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Sharecare, a digital health firm that powers a health and wellness engagement platform, acquired digital behavioral health platform MindSciences, per MobiHealthNews. Enterprise partners and consumers of Sharecare’s platform will now have access to MindSciences’ behavioral health digital therapeutics (DTx), which include programs to curb smoking, manage weight loss, and alleviate stress and anxiety.
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Sharecare has been aggressively broadening its reach this year — and we think boosting telemental health services is a smart bet, as it can bring in consumers amid the pandemic and retain their interest in its other services. The firm teamed up with Blue Cross Blue Shield of Arizona in January to expand its reach and grant Arizona residents access to its personal health tracking tools — and it snapped up population health platform Visualize Health in February, which will help providers identify any quality measure gaps in documentation.
And previously, it partnered with the state of Georgia and Walmart to boost the health of employees participating in the State Health Benefit (SHBP). But its latest play to offer clients a platform to navigate challenges like stress and anxiety is a smart move amid the pandemic, considering one-third of US individuals are now exhibiting symptoms of clinical anxiety according to Census Bureau data — Sharecare can use the MindSciences platform to hook in consumer interest now and retain it for its other services, placing it in a good position to expand its footprint.
Lesser-known virtual care companies have to contend with big-name telehealth vendors and the threat of big tech companies moving in on telehealth — so, we expect the likes of Sharecare to further diversify their products to remain competitive. For one, larger telehealth companies like Teladoc and Amwell have seen a massive surge in demand — and subsequently consumer mindshare — amid the pandemic.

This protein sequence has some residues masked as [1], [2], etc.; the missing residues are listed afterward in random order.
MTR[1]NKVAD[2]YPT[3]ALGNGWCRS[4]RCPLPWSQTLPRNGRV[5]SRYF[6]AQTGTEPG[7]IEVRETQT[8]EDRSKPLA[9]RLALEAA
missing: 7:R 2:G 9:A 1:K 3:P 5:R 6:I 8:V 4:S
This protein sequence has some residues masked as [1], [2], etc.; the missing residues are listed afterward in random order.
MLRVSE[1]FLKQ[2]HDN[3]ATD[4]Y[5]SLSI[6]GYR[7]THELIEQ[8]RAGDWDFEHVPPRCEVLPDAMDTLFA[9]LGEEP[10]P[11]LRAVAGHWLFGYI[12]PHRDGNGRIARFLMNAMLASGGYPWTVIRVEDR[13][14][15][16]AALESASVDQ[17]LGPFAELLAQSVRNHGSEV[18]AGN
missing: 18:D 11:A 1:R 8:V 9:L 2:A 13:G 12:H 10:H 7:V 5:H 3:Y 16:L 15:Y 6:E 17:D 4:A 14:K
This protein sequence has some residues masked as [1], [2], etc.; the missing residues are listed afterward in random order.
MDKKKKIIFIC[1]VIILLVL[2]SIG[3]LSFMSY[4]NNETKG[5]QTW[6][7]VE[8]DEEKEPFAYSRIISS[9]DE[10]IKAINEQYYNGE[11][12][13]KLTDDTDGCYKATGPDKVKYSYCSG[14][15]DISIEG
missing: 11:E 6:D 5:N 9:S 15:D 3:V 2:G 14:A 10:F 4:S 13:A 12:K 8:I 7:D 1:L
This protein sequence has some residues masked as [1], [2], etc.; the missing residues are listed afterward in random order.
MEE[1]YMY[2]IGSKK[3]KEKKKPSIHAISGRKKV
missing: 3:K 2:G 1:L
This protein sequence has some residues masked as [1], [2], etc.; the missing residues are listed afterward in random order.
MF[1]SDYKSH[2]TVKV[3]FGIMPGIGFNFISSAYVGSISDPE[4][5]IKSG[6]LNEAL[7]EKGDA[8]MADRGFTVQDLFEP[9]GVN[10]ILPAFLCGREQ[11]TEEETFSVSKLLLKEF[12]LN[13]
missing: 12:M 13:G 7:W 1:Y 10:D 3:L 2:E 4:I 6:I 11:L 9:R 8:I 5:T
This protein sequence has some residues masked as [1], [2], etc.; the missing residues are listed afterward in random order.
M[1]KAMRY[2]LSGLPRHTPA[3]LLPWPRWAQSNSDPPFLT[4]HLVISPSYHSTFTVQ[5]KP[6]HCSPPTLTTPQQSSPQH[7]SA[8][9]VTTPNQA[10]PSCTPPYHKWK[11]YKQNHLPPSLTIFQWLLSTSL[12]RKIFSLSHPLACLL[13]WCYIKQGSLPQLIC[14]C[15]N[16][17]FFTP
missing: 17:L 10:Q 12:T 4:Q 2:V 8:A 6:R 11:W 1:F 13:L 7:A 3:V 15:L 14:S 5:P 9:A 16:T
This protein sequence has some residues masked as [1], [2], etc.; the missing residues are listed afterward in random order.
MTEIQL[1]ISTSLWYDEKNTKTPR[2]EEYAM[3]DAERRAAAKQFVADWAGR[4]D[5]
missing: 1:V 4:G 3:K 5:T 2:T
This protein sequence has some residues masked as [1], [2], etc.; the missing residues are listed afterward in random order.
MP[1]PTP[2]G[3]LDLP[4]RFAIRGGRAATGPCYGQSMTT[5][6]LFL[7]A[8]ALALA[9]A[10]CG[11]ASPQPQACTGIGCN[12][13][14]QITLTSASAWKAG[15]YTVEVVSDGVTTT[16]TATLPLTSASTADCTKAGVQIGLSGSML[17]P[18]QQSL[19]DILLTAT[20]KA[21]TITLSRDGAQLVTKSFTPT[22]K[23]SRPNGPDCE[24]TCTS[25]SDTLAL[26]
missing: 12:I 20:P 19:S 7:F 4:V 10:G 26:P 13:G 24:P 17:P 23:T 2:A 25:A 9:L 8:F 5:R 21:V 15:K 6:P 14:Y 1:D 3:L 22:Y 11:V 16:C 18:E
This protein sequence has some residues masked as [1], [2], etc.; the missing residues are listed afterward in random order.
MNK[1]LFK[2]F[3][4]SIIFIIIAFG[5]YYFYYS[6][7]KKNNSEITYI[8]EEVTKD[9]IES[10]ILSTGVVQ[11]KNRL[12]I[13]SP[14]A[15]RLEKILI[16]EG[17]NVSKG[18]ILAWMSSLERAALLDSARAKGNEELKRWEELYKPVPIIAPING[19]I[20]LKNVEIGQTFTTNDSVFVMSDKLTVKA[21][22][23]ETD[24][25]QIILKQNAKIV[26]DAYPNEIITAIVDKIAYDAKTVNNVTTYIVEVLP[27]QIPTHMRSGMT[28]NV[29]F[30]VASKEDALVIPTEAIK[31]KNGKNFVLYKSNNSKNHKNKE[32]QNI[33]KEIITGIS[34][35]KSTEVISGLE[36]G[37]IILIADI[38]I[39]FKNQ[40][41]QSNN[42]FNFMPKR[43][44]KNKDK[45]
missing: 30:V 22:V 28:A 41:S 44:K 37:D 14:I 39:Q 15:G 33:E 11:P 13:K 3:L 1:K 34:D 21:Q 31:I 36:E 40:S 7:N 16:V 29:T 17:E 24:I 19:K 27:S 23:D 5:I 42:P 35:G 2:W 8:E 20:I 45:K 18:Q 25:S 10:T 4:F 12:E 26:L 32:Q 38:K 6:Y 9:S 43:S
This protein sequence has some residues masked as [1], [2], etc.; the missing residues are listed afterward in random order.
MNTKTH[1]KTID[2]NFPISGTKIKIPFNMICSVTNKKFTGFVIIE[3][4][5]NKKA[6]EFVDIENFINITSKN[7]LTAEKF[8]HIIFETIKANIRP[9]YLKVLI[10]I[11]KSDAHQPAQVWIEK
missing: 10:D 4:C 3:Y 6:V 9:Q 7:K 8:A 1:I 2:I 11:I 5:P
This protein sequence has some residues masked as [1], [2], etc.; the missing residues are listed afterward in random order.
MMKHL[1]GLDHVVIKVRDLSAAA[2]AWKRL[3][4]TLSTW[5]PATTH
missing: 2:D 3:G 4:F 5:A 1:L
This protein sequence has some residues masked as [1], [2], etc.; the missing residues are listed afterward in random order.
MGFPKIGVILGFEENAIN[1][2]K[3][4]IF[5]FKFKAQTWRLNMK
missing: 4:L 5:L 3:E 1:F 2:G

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Further, big tech companies like Amazon have been elbowing in to every corner of the healthcare ecosystem — and we don’t think it’ll be long before they make a splash in the telehealth realm. For example, Amazon extended its telemedicine service, Amazon Care, to yet another segment of its Seattle employees covered under Amazon-sponsored health plans less than one month ago. And although the tech giant hasn’t made any moves to bring Amazon Care to the public just yet, we think its strategy to offer the service to more employees could indicate that it already has the providers and tech infrastructure in place to roll it out more broadly sometime this year.
As these giant firms with consumer mindshare continue to dominate — or encroach upon — the virtual care space, we think smaller or lesser-known digital health companies will likely find themselves pressured to continue diversifying their portfolios to include a variety of remote healthcare services — like integrating chronic disease management platforms, for instance — in order to remain relevant and ultimately attract more clients.
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